Traditional methods of stylistic analysis may be useful for delimiting repertories and musical genres on the basis of common features, but they have proved inadequate to the task of distinguishing between general style traits that a composer may choose to cultivate and the compositional voice that is uniquely his own. Particularly relevant in this regard are the questions raised by compositions ascribed to Josquin Desprez. Examples from among the psalm motets that bear his name in the sources illustrate the usefulness of stylistic criteria in establishing affinities shared by a group of works and, conversely, the radically different conclusions that have been drawn by scholars working in the field regarding specific pieces as to their composer and the date of their composition. This circumstance has apparently led to an increased reliance on source-critical criteria for accepting or rejecting Josquin's authorship.
Josquin's Qui habitat in adiutorio Altissimi, one of the most widely circulated and securely attributed of the psalm motets that carry the composer's name, serves as a paradigm for identifying compositional procedures that go beyond the stylistic generalities shared by Josquin and his immediate contemporaries (i.e., traits in use everywhere that could be imitated with comparative ease by a skilled composer) and that can therefore be understood as elements of Josquin's unique compositional voice. The most striking feature of this sort in Qui habitat is a skillful and ingenious use of a variety of iterative procedures, including internal repetitions that appear to be largely wanting in the music of his contemporaries even in their use of syntactic imitation.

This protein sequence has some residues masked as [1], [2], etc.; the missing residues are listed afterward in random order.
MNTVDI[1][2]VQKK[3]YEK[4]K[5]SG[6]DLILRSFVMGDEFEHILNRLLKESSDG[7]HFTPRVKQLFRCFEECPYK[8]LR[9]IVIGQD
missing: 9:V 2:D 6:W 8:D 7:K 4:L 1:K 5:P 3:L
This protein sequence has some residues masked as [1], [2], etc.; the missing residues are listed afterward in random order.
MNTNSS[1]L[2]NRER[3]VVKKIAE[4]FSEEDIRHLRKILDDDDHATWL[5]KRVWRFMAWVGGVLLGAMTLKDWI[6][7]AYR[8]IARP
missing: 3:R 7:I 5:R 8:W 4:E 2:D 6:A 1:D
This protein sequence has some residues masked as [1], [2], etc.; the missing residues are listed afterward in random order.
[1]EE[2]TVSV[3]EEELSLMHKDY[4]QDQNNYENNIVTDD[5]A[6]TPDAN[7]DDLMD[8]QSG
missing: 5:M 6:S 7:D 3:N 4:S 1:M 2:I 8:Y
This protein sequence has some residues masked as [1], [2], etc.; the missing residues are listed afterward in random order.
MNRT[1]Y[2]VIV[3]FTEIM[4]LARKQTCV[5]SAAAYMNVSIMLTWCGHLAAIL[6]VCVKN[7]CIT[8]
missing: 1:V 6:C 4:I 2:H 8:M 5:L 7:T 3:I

Owing to their close identification with the composer's unique idiom, such procedures furnish a touchstone for determining the reliability of the attributions in the sources. Specifically, their presence in the small repertory of psalm motets that appear to have been more or less universally admitted to the Josquin canon provides a basis for comparison with a number of works whose attributions to Josquin have been questioned.
- ©© 2009 by the Virginia Allan Detloff Library, C.G. Jung Institute of San Francisco